Each year, there are over one million kids who participate in high-school football. According to the NCAA, only 2.9% of those players earn the chance to continue their careers at the Division I level. The competition for these spots is intense, but perhaps just as intense is each program’s process in deciding which prospects to pursue and which to pass on. This spring, the process has grown even more complicated as COVID-19 has swept the nation, putting much of the country on lockdown.
At Marist College, this time is especially vital in the recruiting process. While top programs like Alabama and Ohio State are able to offer scholarships to prospective student-athletes, the Marist football program cannot. Such is life being a member of the Pioneer Football League, one of two Division I football conferences that does not allow its members schools to offer student-athletes scholarships. As a result, the Red Fox coaching staff looks at the spring evaluation period as their time to develop relationships with players that go beyond the football field, convincing prospects to leave potential scholarships by the wayside to call Poughkeepsie home for the next four years. But this year, the staff has been forced off the road and onto the various channels of social media to evaluate prospects and foster these relationships to filling out the Red Fox recruiting class of 2021.
The ongoing pandemic has affected recruiting more than just taking the coaching staff off the recruiting trail. The evaluation period, the first step for coaches, was put on momentary pause when Marist was closed for the year in early March. In a usual year, the coaches would watch the film of recruits together, using groupthink to rate their prospects on a “A-F” scale by position. After the initial shock of no longer being able to be in the office wore off, the coaches regrouped to begin the evaluation period on Zoom. According to Mike Kagafas, who works with the Red Fox linebackers and recruits from the state of Ohio, the evaluation period has changed in small but vital ways.
“We still evaluate certain positions on certain days; for example, defensive line on Monday, but now the film is looked at by individual coaches and we individually put the recruits grade into a spreadsheet that is eventually averaged to gain the prospect’s grade,” Kagafas said. He emphasized that the pandemic has not only forced the staff to make evaluations of players on their own but that the recruiting timeline itself has been pushed ahead due to the whole staff focusing more effort on recruiting. “Once we get our final grades in and finalized, the area recruiting coaches can start offering roster sports to our A+ and A players, something that wouldn’t ordinarily be done until we are on the recruiting trail and meeting these prospects in-person,” he said.
While the beginning of May typically marks the time the Marist College football coaching staff would be making their annual trips to their respective recruiting territories, this year they have been forced to connect virtually. The biggest obstacle of being the inability to visit high schools is that recruiting and evaluating a player goes beyond just what a recruit can do on film. Coaches are also looking at classroom and character attributes based on recommendations from the prospect’s high school coach and teachers, something that is difficult to do amidst Covid-19. “As I mentioned previously, the beginning of May is when we would usually offer our top recruits but this year that has already been done,” mentioned Kagafas. “The struggle is not being able to confirm certain characteristics about a kid in-person. How tall is he really? Can he handle himself in social settings? These are all questions we have to answer before we feel comfortable offering a kid.”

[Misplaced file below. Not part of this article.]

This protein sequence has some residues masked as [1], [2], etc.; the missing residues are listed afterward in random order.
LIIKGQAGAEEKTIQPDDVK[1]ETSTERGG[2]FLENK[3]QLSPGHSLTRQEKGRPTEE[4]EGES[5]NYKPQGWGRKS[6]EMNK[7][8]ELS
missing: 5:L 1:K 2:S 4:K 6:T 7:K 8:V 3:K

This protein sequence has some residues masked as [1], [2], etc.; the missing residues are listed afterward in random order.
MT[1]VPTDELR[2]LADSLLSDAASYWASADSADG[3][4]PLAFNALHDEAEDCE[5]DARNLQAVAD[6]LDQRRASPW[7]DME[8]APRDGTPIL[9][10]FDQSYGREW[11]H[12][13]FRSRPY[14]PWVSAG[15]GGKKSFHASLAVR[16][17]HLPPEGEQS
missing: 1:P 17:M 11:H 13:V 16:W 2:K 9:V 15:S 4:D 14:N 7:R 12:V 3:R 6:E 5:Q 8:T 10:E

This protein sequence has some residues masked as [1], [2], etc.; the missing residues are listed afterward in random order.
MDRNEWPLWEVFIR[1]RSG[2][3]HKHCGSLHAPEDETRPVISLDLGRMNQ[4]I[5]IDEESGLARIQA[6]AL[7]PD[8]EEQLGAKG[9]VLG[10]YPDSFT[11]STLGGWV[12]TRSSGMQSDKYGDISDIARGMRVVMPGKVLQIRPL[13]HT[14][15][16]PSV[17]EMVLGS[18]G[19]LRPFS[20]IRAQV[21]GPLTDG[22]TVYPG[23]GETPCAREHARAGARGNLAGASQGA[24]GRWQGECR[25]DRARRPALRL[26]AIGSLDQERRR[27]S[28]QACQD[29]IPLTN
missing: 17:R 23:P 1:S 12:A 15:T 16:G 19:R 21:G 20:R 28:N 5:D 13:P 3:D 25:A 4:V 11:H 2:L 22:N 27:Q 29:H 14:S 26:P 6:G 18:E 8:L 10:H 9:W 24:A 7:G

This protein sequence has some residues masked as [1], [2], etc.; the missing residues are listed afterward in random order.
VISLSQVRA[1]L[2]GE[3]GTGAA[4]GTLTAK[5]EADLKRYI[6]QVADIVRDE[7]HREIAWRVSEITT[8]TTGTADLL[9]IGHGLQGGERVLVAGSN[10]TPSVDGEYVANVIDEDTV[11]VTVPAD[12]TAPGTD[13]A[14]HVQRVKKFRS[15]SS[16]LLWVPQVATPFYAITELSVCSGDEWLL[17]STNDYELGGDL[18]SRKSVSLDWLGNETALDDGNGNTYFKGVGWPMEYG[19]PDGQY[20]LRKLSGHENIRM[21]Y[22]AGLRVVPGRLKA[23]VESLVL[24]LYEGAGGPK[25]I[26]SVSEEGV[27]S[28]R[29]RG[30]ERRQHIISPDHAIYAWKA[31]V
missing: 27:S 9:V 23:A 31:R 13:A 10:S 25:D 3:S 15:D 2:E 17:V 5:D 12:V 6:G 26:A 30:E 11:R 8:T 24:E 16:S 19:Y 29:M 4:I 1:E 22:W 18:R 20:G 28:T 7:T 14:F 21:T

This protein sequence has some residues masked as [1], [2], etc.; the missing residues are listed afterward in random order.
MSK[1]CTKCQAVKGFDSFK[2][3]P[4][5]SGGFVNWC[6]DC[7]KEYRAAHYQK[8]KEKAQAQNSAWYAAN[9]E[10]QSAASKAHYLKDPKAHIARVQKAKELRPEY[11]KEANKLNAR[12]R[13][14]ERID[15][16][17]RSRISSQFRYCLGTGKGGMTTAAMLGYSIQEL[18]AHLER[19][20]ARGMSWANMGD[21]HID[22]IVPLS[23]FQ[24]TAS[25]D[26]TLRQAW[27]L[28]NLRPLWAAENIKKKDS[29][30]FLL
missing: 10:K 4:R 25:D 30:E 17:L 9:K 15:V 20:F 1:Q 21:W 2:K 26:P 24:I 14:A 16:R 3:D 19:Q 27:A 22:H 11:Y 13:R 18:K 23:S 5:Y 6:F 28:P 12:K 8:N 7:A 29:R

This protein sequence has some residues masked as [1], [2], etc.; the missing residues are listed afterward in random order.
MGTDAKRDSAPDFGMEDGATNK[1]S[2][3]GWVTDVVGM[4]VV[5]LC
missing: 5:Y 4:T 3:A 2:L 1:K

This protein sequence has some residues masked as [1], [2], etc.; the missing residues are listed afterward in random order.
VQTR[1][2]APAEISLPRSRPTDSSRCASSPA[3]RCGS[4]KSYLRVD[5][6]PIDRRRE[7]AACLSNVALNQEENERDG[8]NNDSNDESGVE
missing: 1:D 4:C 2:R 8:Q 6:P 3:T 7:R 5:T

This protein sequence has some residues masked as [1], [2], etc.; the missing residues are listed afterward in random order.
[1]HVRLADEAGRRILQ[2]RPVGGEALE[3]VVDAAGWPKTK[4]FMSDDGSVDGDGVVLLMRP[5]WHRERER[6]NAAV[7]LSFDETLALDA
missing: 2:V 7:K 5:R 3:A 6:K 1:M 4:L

Now the coaching staff has turned to various methods to obtain the information they are looking for. Of course, Twitter and other forms of social media lead the way in terms of convenience, but many coaches, including Kagafas, rely on a mix between social media and personal relationships with the prospective recruit and faculty members within the recruit’s school.
“During this period of uncertainty the biggest advantage is having someone within the school you can trust. It can be a coach, teacher or janitor but to have someone who can tell you about a kid and his daily habits is invaluable,” he said. “The other aspect that is emphasized during the pandemic is the relationship with the recruit. We can’t talk face to face so I have spent a considerable amount more time exchanging DMs on Twitter and time on the phone. This is critical in developing a strong enough relationship to have a recruit feel comfortable about spending the next four years at Marist.”
While the Marist coaching staff has appeared to navigate the initial challenges that this pandemic has thrown at them, more are on the way. The next challenge is the summer recruitment period and the possibility that they will be unable to get recruits and their families to Poughkeepsie on unofficial visits to show off the campus.
“We currently have two plans for this summer,” Kagafas said. “The first would be business as usual if the lockdown is lifted. Meanwhile, if that’s not possible, we are working on developing virtual tours of the McCann Center as well as the various dorms and other hot spots on campus.” By doing this, the staff hopes to give families a similar sense of familiarity that they would have during a typical unofficial visit in the summer.
While the beginning of the recruitment period has been anything but normal it appears the coaching staff at Marist has been able to adapt and put themselves in a good position to secure a normal-sized recruiting class of around thirty student-athletes. However, it will take anywhere from three to five years to tell if the pandemic impacted the type of student-athletes Marist recruited, both on the field and in the classroom and community.